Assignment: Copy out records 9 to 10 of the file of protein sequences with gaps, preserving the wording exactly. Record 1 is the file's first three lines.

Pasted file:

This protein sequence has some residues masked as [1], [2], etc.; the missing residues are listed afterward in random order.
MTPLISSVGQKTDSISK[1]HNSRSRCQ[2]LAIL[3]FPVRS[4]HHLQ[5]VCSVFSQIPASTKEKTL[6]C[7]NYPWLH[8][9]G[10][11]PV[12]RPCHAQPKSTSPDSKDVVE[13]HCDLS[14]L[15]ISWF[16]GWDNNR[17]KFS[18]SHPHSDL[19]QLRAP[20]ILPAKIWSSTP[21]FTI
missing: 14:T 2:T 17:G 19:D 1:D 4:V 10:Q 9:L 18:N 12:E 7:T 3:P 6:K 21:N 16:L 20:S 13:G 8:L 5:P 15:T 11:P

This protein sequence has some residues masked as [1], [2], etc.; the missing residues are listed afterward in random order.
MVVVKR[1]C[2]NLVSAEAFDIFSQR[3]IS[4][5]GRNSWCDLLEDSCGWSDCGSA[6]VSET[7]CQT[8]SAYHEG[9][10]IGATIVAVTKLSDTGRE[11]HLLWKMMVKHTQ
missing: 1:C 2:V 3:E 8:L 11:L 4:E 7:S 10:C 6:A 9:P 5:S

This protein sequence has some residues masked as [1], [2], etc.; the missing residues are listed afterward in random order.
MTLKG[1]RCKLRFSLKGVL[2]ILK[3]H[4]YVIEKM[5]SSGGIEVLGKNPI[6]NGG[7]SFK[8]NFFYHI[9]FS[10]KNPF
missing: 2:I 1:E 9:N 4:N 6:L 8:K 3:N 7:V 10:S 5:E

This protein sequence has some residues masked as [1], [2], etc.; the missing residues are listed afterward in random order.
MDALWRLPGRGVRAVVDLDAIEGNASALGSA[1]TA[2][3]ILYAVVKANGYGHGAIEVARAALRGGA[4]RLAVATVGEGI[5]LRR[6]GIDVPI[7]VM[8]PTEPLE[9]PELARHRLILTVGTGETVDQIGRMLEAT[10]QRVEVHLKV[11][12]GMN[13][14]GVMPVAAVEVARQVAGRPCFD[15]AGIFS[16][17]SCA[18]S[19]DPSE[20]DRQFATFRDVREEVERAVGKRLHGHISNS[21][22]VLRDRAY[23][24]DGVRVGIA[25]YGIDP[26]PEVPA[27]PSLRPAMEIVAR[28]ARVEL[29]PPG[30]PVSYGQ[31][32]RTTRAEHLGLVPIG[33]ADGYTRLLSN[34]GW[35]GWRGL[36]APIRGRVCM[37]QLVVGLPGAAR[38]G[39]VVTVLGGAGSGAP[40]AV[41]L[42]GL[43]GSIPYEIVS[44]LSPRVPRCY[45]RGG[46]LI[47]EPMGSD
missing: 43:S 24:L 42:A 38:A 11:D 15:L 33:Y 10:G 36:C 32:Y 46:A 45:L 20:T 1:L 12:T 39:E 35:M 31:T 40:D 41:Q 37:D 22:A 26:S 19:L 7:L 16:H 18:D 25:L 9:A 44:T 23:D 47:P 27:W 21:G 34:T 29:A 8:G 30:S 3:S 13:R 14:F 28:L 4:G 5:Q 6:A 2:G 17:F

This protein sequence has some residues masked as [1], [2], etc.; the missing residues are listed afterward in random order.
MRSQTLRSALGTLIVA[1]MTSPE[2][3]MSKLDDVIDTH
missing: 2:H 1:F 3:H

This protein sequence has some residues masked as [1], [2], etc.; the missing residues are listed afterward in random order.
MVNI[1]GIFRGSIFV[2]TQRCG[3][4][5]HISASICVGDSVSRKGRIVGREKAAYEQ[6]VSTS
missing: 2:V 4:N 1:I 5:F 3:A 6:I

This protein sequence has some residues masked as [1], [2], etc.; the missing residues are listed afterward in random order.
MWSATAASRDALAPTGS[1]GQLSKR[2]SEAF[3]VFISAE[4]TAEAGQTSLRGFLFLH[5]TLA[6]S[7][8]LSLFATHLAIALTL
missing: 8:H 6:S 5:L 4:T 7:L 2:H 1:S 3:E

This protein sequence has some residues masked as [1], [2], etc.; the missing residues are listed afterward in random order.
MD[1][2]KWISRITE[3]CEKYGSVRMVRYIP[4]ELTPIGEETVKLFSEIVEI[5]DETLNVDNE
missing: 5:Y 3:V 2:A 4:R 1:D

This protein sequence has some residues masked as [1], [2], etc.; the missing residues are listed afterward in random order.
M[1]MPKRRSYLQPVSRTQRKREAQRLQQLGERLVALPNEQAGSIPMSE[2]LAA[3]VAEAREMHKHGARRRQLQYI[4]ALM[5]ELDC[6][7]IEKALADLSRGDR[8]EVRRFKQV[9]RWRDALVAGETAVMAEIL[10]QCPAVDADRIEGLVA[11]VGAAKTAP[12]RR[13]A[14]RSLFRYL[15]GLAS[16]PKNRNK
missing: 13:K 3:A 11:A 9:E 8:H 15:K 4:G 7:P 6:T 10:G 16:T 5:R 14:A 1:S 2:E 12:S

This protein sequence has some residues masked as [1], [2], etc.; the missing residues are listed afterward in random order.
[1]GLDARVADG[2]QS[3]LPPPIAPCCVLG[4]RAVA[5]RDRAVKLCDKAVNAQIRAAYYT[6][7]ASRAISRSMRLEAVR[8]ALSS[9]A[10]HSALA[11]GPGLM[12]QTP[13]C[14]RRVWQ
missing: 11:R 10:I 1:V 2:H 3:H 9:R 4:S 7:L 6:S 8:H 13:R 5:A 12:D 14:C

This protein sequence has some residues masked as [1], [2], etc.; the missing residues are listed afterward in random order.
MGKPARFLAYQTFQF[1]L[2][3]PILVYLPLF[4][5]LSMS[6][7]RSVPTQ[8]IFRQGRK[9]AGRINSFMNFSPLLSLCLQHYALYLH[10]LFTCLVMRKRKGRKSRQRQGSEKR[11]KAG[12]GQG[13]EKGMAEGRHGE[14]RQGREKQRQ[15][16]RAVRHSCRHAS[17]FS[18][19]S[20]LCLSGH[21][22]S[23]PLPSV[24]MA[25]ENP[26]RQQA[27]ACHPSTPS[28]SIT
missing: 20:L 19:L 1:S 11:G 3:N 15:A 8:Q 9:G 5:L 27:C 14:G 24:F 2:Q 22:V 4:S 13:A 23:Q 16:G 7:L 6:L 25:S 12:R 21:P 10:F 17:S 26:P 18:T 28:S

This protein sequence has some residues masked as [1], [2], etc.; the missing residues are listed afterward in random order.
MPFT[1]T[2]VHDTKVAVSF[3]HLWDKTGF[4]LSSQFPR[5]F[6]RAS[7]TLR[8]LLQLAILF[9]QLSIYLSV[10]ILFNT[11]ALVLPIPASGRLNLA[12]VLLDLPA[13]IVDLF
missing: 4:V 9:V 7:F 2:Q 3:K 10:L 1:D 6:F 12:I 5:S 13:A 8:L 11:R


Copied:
This protein sequence has some residues masked as [1], [2], etc.; the missing residues are listed afterward in random order.
M[1]MPKRRSYLQPVSRTQRKREAQRLQQLGERLVALPNEQAGSIPMSE[2]LAA[3]VAEAREMHKHGARRRQLQYI[4]ALM[5]ELDC[6][7]IEKALADLSRGDR[8]EVRRFKQV[9]RWRDALVAGETAVMAEIL[10]QCPAVDADRIEGLVA[11]VGAAKTAP[12]RR[13]A[14]RSLFRYL[15]GLAS[16]PKNRNK
missing: 13:K 3:A 11:A 9:E 8:H 15:K 4:G 7:P 6:T 10:G 16:T 5:R 14:A 1:S 2:E 12:S

This protein sequence has some residues masked as [1], [2], etc.; the missing residues are listed afterward in random order.
[1]GLDARVADG[2]QS[3]LPPPIAPCCVLG[4]RAVA[5]RDRAVKLCDKAVNAQIRAAYYT[6][7]ASRAISRSMRLEAVR[8]ALSS[9]A[10]HSALA[11]GPGLM[12]QTP[13]C[14]RRVWQ
missing: 11:R 10:I 1:V 2:H 3:H 9:R 4:S 7:L 6:S 8:H 13:R 5:A 12:D 14:C